Instead what do we have? Rather than have a cultural art-form that participates in the national cultural narrative while also in some way constituting it, we have a cultural-diasporic form that is relatively tiny that synthesizes its own narrative, creating a group of artists and theatregoers that are increasingly invested, even while their own numbers are shrinking and being increasingly ignored by the populace. The result is higher numbers of people making theatre, a more competitive market to get this theatre made, and increasingly conservative and minimal abilities for this theatre to be made by institutions that are both overwhelmed and economically struggling.

Yep, it's dire straights. I don't mean this to be a condemnation, just a reflection, and perhaps I am being to harsh, or perhaps I am woefully uninformed, but it doesn't look very good; and judging by the blogosphere's reactions to Outrageous Fortune (I havent had time to read it), it's not a very good time to be a young playwright who creates work certainly out of the mainstream.

I know I've only talked about pretty mainstream things in this post, this is not to say follow the mainstream it's all that matters, I actually avoid a fair amount of the mainstream and spend most of my time at underground theatres...

But the problem is that even the theatrical mainstream is out of the main mainstream! The only way high-falutin productions seem to make money is when they borrow from Hollywood's thunder - (A Steady Rain does fabulously featuring two famous Hollywood actors, while classic shows such as Brighton Beach Memoirs fall flat).


There is also the problem that both film and theatre are mediated experiences. Theatre is not.

In fact theatre requires the unity of time, place and MONEY. All this is out of an audience member's control. With something like Hulu, all of these variables can be controlled by the audience. The entertainment is provided at an audience's convenience. Even a three-week or longer run, is just an extended event. It occurs then it dissipates and if you've missed it, unless it does extremely well, you've missed it. There is no Hulu, no reruns later that night, no dvds to purchase (usually).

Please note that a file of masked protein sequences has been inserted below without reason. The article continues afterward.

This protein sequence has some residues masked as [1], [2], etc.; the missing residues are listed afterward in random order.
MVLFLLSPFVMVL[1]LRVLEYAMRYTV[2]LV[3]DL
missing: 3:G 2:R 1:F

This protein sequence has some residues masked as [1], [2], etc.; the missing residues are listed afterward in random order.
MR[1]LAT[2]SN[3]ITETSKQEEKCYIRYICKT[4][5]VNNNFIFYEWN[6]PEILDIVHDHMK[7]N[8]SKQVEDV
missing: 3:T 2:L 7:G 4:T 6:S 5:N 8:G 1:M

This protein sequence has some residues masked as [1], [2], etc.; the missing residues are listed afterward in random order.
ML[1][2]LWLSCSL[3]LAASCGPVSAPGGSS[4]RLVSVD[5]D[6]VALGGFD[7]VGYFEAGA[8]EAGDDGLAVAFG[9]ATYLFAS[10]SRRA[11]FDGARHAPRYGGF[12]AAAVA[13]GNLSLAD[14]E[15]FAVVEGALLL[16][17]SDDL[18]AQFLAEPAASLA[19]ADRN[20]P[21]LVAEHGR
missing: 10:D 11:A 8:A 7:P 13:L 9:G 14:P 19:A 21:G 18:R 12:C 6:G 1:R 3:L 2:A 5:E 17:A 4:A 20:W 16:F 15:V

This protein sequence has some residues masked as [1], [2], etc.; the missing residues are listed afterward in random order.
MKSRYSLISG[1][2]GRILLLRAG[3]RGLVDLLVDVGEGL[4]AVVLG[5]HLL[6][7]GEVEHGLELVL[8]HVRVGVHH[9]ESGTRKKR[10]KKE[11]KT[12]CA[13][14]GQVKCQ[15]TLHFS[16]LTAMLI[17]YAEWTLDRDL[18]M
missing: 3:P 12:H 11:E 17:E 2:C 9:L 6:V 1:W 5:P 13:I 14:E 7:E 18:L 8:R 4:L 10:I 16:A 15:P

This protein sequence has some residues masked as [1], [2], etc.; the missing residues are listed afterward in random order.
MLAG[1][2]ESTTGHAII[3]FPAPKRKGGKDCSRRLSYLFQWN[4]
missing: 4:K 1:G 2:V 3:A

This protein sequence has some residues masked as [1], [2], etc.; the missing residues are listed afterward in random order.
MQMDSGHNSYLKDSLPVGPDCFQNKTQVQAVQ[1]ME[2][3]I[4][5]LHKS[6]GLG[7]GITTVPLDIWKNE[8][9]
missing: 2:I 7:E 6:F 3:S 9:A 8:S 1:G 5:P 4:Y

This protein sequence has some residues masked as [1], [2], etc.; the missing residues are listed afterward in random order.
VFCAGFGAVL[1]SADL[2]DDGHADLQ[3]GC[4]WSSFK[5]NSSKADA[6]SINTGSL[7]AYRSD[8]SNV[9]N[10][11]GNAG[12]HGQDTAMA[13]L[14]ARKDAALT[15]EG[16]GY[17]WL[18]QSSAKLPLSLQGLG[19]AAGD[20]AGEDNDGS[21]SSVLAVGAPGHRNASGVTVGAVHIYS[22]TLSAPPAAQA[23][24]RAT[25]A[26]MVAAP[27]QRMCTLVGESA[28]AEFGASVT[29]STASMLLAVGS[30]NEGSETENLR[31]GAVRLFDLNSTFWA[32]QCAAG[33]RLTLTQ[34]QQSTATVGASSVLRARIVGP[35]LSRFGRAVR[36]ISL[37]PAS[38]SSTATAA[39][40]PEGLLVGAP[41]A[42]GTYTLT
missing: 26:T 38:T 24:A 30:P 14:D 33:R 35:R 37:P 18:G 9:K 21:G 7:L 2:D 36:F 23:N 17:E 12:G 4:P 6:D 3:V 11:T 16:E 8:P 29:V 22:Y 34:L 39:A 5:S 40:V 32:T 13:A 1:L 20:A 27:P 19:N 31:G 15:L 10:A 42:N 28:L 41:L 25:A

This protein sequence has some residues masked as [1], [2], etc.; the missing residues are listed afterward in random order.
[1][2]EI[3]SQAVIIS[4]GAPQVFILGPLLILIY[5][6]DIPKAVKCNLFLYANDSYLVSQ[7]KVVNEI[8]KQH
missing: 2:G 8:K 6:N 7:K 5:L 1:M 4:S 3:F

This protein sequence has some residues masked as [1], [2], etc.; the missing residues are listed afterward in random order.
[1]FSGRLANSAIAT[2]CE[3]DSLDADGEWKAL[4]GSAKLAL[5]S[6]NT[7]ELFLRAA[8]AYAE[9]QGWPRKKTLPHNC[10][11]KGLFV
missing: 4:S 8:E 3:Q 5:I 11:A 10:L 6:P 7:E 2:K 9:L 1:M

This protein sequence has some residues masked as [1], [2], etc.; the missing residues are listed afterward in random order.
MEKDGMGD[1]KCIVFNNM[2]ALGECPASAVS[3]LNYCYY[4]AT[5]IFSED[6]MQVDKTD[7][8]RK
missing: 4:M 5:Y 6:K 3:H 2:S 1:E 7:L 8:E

The problem is how do we make theatre attractive as an event, how to generate the excitement that hollywood award shows gather, or rock concerts do, how do we generate the numbers of a political rally? There needs to be a way for theatre to continue to be an unmediated experience, while at the same time participating and perhaps expanding into a mediated place, so that the participation expand beyond the stage.

I don't know. There are too many questions at this point unanswered, this is not meant to answer anything, just meant to reflect and perhaps build a way towards answers.

How do we change this? And if we can't change it (which I feel to be the case), what should theatre's purpose be. Why make theatre when we know it can't have the dominant cultural effect it used to have - why is still important? I don't know. All I know is I want to keep making theatre. Theatre is essential and important to me, and hopefully to other people, but I don't know why. All I can do is convince myself that I'm not deluding myself - then again, we entrust ourselves to the world of illusions, hard not to live in them sometimes...

- J

Thursday, January 7, 2010


I have decided to return to this blog. Perhaps it is because I am finally becoming settled into what has been my new lifestyle in New York City, or perhaps because I find the theatrical situation in the city at once so dire and so inspiring.

I have returned, but no one knows I'm here. Probably because I don't really tell people about this blog, nor do I participate in blogger communities, but perhaps I shall change that.

The goal in this blog is to provide critical reflections on theatre and the state of theatre in New York City (or wherever I happen to be at the time). I feel that it is necessary sometimes to engage with work honestly and openly through linguistic expression, and I also feel that I have not reflected enough on what is happening. Something, I feel I am beginning to regret - so many wonderful theatrical experiences this year (Prelude, Lipsynch, Witness Relocation, Int'l WOW among others) that memory is already beginning to tarnish. And, as I become more aware of my fellow community, I feel that there are so many debates I want to start taking part of, and learning more about.

So here is my birth, or rebirth if you will, into a world of reflection and art! Let us commence!


- J

Thursday, March 26, 2009

M4M, Chashama, 3/26 (Quality Meats)

My veritable panzada de teatro continued today with a visit to Chashama and Quality Meat's fascinating production of Measure for Measure named M4M.